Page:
supplement·a·tion: a strange kind of sense…

Posted on Tuesday 25 August 2015

ABSTRACT- This article provides an overview of the use of paroxetine in the treatment of mood and anxiety disorders in children and adolescents. Although not currenty approved for use in patients younger than 18 years of age, the efficacy and safety of paroxetine have been studied in several pediatric mood and anxiety disorders. The epidemiology, diagnosis, and course of major depression, obsessive-compulsive disorder, social anxiety disorder, and panic disorder are discussed briefly. Current available data on the safety and efficacy of paroxetine based on double-blind placebo-controlled tnais and open-label studies for Ihe treatment of mood and anxiety disorders In children and adolescents are reviewed Clinical guidelines for the use of paroxetine in children and adolescents and recommendations regarding future directions of study are discussed. Psychophamacology Bulletin 2003;37[Suppl 1]: 167-175.

It’s easy to forget what it was like in 2003. We think of something like the Keller et al paper we know as Paxil Study 329 in isolation, a decidedly negative Clinical Trial published as positive. But we forget that it was just the launching pad for a much larger campaign. This Psychopharmacology Bulletin Supplement was published in the Spring of 2003, financed by GSK, moderated and assembled by Dr. Charlie Nemeroff, then Chairman of Psychiatry at Emory University and a major GSK Adviser. Now take a look at the Supplement’s Authors and the Journal’s Editorial Staff here, a veritable Who’s Who with multiple Departmental Chairmen and future alumni of Senator Grassley’s Senate investigations into fiscal corruption. And in the Supplement, Dr. Wagner’s version of the Keller et al paper [that she co-guest-authored] is certainly beyond generous:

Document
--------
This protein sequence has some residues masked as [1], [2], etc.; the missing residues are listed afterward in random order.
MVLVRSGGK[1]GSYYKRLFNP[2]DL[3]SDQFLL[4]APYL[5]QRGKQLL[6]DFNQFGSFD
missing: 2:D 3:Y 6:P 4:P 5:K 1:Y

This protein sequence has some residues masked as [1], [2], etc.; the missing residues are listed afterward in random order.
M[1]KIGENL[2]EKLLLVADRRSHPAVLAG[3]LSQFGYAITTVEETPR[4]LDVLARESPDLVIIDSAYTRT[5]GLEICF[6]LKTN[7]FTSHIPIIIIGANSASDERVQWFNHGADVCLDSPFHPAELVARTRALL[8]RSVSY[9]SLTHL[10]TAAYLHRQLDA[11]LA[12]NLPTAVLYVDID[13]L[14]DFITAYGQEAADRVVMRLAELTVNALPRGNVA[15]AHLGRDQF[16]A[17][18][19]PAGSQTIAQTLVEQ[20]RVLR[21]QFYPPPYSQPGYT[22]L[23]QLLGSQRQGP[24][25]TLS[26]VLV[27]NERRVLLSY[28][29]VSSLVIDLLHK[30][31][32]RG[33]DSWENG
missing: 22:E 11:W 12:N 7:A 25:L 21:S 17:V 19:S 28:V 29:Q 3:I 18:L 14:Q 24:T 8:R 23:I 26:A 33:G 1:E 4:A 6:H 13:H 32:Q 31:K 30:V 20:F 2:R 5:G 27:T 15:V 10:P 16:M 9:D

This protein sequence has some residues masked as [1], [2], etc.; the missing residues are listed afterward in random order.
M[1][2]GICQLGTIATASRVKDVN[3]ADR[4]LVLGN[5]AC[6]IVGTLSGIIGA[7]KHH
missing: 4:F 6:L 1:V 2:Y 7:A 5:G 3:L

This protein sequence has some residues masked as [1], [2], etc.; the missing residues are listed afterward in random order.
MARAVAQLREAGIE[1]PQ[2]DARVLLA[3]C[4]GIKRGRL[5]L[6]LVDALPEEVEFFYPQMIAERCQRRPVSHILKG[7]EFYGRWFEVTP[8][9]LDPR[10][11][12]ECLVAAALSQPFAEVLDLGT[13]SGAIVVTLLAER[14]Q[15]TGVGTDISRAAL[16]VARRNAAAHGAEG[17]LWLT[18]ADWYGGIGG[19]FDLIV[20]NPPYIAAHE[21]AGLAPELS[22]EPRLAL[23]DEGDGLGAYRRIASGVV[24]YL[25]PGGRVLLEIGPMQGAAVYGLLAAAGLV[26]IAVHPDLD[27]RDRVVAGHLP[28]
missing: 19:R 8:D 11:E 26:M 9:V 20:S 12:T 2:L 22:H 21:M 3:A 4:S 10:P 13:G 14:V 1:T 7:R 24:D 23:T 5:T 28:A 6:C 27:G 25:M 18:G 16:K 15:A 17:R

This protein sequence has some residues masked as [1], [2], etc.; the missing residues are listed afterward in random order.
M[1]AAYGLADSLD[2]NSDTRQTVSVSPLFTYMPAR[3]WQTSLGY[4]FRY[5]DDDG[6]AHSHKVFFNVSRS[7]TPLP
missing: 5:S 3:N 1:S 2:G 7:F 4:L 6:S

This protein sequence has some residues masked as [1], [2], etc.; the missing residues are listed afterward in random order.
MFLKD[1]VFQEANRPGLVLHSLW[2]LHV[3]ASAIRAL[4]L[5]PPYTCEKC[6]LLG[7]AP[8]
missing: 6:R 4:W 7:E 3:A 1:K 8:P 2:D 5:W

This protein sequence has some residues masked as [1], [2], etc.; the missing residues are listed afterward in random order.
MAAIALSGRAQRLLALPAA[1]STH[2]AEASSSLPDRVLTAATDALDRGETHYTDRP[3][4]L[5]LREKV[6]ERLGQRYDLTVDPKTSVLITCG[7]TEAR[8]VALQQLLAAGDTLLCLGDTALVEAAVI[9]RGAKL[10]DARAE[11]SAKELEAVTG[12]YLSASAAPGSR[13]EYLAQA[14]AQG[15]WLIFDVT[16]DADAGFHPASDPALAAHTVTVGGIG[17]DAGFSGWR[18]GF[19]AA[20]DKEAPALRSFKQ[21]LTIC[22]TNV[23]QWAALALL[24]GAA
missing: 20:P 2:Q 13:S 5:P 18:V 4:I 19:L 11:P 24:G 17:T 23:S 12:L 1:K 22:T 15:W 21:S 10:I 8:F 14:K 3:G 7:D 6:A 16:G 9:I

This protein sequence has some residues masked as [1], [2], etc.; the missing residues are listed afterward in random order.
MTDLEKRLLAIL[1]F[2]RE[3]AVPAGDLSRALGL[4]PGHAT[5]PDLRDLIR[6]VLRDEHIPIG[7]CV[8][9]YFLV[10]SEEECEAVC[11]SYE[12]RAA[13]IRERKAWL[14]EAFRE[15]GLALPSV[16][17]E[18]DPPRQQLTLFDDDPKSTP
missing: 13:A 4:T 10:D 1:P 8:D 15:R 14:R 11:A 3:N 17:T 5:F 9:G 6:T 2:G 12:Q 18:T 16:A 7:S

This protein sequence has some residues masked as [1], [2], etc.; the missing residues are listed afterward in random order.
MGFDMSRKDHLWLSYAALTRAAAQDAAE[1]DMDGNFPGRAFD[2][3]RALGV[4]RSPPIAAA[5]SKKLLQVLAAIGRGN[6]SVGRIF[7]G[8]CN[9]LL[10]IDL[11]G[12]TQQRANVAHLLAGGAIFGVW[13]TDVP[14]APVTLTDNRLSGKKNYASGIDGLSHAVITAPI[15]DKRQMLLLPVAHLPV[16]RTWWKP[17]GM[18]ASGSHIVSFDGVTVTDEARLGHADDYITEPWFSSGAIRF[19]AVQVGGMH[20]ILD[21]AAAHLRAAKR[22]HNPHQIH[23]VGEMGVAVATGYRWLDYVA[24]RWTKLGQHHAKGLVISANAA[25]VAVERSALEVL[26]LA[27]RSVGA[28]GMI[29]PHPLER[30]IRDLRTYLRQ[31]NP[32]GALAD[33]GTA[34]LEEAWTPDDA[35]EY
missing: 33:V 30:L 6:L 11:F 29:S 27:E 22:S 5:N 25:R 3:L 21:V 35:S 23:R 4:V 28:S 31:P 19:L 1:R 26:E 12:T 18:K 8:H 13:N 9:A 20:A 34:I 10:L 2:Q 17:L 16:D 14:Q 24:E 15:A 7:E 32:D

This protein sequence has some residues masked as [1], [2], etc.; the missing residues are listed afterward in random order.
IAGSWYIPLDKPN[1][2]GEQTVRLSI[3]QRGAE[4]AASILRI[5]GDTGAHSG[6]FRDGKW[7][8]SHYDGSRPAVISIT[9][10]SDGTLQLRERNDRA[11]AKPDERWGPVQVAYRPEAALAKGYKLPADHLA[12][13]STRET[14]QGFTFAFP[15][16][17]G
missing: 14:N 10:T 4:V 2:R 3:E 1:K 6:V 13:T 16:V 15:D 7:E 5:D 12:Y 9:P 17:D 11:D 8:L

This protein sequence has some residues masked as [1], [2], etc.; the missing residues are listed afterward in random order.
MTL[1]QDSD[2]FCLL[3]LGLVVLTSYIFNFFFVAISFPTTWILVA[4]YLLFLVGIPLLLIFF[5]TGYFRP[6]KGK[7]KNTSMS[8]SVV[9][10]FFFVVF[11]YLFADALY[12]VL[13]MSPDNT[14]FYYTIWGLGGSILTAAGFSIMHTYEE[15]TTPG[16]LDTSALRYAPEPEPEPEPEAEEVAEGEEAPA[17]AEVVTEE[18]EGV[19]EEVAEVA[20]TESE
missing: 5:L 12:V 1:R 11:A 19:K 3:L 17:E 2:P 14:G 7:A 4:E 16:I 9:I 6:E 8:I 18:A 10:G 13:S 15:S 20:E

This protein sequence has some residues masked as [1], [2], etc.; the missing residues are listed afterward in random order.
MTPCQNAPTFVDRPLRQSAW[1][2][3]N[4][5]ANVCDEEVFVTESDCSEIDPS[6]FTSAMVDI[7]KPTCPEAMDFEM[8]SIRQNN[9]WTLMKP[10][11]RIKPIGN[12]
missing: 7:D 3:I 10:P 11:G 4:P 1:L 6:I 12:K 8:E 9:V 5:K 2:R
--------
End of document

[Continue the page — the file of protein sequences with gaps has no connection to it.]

The findings of one of the largest randomized, double-blind, multicenter, controlled trials of an SSR1 in the treatment of adolescents with major depression was reported by Keller and associates in 2001. The efficacy and safety of paroxetine was demonstrated in 275 adolescent outpatients with major depression ranging in age from 12 to 18 years. Patients were randomized to paroxetine, imipramine, or placebo for an 8-week trial Dose ranges for paroxetine were 20 to 40 mg per day, with a mean daily dose of 28 mg. Dose ranges for imipramine were 200 to 300 mg per day, with a mean daily dose of 205 mg. Paroxetine resulted in significantly greater rates of response (defined as Hamilton Rating Scale for Depression [HAM-D] score <8) compared with placebo in the last observation carried forward population. Response rates were higher for paroxetine (76%; P=.02), imiprarmine (64%), and placebo (58%) among those patients who completed the 8-week trial. There was no statistically significant difference between paroxetine or imipramine and placebo on the HAM-D total score at end point. However, there was a significantly greater increase in the Clinical Global Impression (CGI) improvement scores for the paroxetine group compared with the placebo group. Of patients in the paroxetine group, 66% were much or very much improved (P=02 versus placebo) compared with 52% of patients in the imipramine group (P=64 versus placebo) and 48% of patients in the placebo group.